Basically I’m glad I made it, but I’m not too anxious to make it again. Hit or miss? I call it a hit, but only because I like the ‘de armagnac’ part and will probably make another dish using the same method, preferably with more flammable results. Because really, anything that’s fun is more fun when it’s flaming!

Flame on, Chef;

Davy

P.S. I’m really sorry I failed, Chef. Of course, I don’t think you’ve actually read this, and maybe only a half-dozen people know or care…so it’s not that big a deal. But still, I’d hoped to capture a readership, do something noteworthy, and learn to cook. I did manage that last one, at least!

Not-So-Whole-Fish Basquaise

July 14, 2011 Leave a comment

Whole Fish Basquaise (but not so whole fish)

Dear Chef Bourdain;

My lovely wife headed out to the hallowed halls of Super King, way up in Pasadena-ish territory. They are a purveyor of many fine and strange meats at very reasonable prices, so it was worth the trip to lay in the supplies for the Carmageddon Bourdain-A-Thon. This was the same place I got the offal for Tripes Les Halles on Guts Night. She had a big list, because it’s a pretty big menu, and I didn’t do the greatest job of being especially specific. So when I said “red snapper” in my head was this big ol’ gorgeous fish. But she got fillets instead, because she is not telepathic, no matter how often I expect her to be.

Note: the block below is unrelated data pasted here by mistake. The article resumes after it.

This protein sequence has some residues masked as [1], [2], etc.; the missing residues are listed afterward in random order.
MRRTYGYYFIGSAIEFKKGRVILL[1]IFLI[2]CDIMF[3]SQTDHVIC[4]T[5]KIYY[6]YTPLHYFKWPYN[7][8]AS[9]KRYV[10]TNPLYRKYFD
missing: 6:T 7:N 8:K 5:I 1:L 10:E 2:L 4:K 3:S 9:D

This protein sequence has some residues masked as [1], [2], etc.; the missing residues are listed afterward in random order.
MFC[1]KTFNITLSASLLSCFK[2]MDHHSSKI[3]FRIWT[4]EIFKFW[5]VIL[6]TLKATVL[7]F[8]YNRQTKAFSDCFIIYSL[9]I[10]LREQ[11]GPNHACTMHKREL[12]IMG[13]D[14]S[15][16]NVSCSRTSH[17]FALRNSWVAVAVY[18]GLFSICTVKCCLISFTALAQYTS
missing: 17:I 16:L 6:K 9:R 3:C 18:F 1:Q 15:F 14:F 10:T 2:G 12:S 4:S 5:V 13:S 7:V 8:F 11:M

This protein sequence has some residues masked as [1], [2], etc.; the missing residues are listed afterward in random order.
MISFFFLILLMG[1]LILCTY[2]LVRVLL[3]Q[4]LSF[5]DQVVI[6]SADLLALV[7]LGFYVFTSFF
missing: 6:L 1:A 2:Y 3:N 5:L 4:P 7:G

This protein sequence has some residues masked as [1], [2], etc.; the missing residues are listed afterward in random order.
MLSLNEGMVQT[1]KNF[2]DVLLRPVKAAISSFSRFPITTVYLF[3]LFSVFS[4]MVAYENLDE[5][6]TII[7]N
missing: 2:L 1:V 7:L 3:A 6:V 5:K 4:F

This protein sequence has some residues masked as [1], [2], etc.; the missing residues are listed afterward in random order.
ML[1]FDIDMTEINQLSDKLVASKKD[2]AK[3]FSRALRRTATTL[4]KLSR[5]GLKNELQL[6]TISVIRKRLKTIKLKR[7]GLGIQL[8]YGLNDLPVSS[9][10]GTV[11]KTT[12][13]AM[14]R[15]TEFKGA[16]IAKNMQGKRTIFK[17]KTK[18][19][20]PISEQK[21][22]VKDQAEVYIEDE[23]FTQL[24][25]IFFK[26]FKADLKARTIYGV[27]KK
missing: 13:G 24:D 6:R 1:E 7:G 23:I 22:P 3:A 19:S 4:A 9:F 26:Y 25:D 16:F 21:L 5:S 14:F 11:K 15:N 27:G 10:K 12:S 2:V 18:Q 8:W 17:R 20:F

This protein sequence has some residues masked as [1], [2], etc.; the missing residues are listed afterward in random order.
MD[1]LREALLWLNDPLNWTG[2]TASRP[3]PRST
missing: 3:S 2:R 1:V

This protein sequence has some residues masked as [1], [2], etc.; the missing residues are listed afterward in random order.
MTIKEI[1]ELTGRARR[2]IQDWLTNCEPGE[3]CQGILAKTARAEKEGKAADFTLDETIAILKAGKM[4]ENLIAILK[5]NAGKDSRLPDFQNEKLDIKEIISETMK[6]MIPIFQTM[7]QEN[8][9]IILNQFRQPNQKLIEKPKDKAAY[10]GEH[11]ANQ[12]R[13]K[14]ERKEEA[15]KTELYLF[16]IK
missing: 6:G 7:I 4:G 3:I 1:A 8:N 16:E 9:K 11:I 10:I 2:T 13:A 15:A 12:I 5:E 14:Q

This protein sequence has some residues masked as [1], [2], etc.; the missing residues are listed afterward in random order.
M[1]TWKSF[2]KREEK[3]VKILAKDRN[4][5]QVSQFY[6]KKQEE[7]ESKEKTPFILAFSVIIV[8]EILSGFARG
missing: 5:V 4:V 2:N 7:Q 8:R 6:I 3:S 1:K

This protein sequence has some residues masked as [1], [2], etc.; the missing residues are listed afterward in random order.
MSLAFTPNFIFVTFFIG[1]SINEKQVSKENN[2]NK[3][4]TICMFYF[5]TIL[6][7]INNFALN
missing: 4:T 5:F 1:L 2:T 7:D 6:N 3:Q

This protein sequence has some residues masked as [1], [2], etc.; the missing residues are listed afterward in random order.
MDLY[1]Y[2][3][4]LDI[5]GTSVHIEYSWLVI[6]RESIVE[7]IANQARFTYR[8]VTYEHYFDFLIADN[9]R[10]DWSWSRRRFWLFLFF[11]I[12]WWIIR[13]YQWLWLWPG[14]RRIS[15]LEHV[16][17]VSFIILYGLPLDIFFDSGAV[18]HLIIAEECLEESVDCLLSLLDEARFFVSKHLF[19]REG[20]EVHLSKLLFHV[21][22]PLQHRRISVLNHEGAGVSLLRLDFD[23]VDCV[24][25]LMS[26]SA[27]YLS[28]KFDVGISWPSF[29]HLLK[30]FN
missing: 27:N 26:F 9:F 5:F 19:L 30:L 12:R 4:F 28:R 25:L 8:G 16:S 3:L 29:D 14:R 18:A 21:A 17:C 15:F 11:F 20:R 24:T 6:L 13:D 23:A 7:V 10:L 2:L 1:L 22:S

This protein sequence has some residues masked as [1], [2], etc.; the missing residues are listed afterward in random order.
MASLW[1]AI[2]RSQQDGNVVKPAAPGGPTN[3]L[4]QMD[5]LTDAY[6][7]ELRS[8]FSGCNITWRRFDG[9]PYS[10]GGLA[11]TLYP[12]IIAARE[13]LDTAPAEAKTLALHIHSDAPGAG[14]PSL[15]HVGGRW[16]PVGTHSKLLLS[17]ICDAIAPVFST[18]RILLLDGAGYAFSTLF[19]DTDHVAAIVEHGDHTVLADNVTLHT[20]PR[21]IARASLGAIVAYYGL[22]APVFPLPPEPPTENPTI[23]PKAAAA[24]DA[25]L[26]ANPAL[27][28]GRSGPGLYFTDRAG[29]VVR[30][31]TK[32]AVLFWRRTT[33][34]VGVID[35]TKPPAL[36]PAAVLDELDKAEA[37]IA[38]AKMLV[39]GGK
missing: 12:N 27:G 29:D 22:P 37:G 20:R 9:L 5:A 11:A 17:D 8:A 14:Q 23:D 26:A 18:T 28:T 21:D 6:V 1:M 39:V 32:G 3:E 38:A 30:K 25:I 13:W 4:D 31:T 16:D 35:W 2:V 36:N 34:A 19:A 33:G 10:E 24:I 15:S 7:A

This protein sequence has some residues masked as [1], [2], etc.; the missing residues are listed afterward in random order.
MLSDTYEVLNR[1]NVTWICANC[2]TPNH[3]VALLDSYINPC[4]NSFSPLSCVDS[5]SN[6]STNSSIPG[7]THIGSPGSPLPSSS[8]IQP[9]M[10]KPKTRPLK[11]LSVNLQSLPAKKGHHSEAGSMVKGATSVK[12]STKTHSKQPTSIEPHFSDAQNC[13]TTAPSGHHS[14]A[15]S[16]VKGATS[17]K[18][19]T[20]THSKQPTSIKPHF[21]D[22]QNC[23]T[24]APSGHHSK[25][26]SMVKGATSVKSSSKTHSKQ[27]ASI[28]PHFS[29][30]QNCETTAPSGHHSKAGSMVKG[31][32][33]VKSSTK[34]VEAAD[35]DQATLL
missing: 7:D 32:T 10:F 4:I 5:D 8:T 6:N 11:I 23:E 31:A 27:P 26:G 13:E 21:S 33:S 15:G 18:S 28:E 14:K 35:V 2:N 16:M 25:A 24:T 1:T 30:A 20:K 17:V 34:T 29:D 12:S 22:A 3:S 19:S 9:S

But ya know, fish is only going to keep so long, so I figured I’d just do it anyway – I know that your exhortations about fish being better on the bone are sincere. In fact I’ve cooked whole red snapper before anyway – just not in the Basquaise style. So I’mna say this counts, anyway, even though it’s not a real whole fish. If you disagree, let me know and I’ll do it over again. After telling you to go fuck yourself, ‘cuz what were you thinking with so many goddamn veal recipes?

Step one - don't fuck up the meez.

Bearing in the mind the greatest lesson I’ve learned so far – don’t fuck  up the meez – I proceeded to not fuck up the meez. An onion, a red pepper, a green pepper, four garlic cloves and thyme leaves, all set to go. I heated up roasting pan and olive oil, and browned the onions and pepper. This fills the house with an amazing smell, and so I bet the Basque people are both colorful and perpetually hungry. Judging by the recipes named after them. By that same logic, though, I am covered with cilantro and have avocado on my head.

After the veg was browned, I added the garlic and thyme. When that got hot, I poured in the white wine and scraped up the good stuff. I added some home-made stock (it really does make a difference) and brought it to a boil. On goes the fish fillets, and into the 400F oven. Your recipe is for a whole fish, which obviously would take longer to cook than just some fillets, so I kept a close eye on it. I also omitted the potatoes since we’re doing the low-carb thing most of the week. I managed to pull the fish out at just the right moment, so it was delicate, flavorful and very tender. Assistant Chef Bourdain also went nuts for it, and circled the table like a well-chummed shark.

Assistant Chef Bourdain Approves

I missed out on crisping the skin and the added flavor of the more delicate bits, but it was still really delicious. It’s also easy, and as you say, simple to improvise on, too.  I’m crossing this one off the list. I’m way behind, and the fundamental technique was still the same – and, I might add, something I’ll be using  a lot in the future.